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Arthur Oskan - A little more than everything


It seems as if there will always be a place for Detroit techno. For the most part, this is a good thing: not only did the music originate from the Motor City, but its producers pioneered a distinctly emotive, soulful variant of techno which not only broke vast new ground, but has proven to have lasting appeal on dancefloors and bedroom stereos alike. Today a new crop of (mostly European) producers carries the Detroit flame, albeit with mixed success.

Toronto’s Arthur Oskan would seem to be one of those torchbearers, and in many ways, his new album “A Little More Than Everything” captures both why Detroit nostalgia is still vital, yet at the same time, why it can hold its adherents captive to an idea.

The best moments on “A Little More Than Everything” come when Oskan indulges his appetites. Dripping with reverb, the slick synths of “Two Seasons” evoke later Model 500 and Carl Craig, and the wide, flat horizons of Midwest winter. “Tracksuit” has the liquid funk and rolling counterpoint melody of Octave One. It’s infectious. “Pensive” marks the album’s high water mark: a deeply melancholic melody lives up to its name, yet is eminently danceable. These are sure successes, and tracks that will stay on my playlist for a long while.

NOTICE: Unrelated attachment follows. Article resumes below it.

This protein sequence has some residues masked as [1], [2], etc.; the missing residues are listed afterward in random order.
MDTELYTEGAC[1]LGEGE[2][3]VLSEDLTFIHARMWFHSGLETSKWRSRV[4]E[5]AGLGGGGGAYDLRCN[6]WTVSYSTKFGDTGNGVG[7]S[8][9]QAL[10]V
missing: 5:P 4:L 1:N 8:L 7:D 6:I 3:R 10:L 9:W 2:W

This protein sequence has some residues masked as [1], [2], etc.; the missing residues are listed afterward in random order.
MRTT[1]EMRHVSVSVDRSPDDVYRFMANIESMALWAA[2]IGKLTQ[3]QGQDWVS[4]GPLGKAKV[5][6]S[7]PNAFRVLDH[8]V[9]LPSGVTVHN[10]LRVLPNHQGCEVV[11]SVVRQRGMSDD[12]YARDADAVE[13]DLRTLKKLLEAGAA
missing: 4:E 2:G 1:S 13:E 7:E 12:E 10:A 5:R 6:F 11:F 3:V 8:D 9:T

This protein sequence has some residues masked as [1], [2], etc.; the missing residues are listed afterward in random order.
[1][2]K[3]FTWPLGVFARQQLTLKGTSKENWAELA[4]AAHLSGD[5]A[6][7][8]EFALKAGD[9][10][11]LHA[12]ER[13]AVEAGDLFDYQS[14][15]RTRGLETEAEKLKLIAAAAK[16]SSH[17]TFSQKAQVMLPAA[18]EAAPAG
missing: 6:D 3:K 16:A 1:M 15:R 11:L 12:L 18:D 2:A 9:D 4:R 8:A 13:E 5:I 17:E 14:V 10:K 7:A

It’s too bad the rest of the album is so forgettable. “Use No Good,” “Play Keep Away” and “Morning Calling” are like bones thrown half-heartedly at the Berlin or Williamsburg loft crowd. They’re fine, but you’ll get much more interesting versions of minimal funk elsewhere. “Moodswings” is just drab. So, basically, Oskan is at his best when he’s most self-consciously wearing Detroit on his sleeve, and worst when he’s trying to breakaway from it.

One exception to this rule is “Fat Mobile,” which isn’t Detroit-y at all, but a real corker nonetheless. Another is the vast slice of ambient on display with “Blood from a Stone.” It’s creepy, and good.

At the end of the day, this is an album that’s worth listening to, and its high points are worth putting on your heavy rotation. As a complete work, though, it leaves something to be desired.

Gustav Brown

Arthur Oskan at Discogs 

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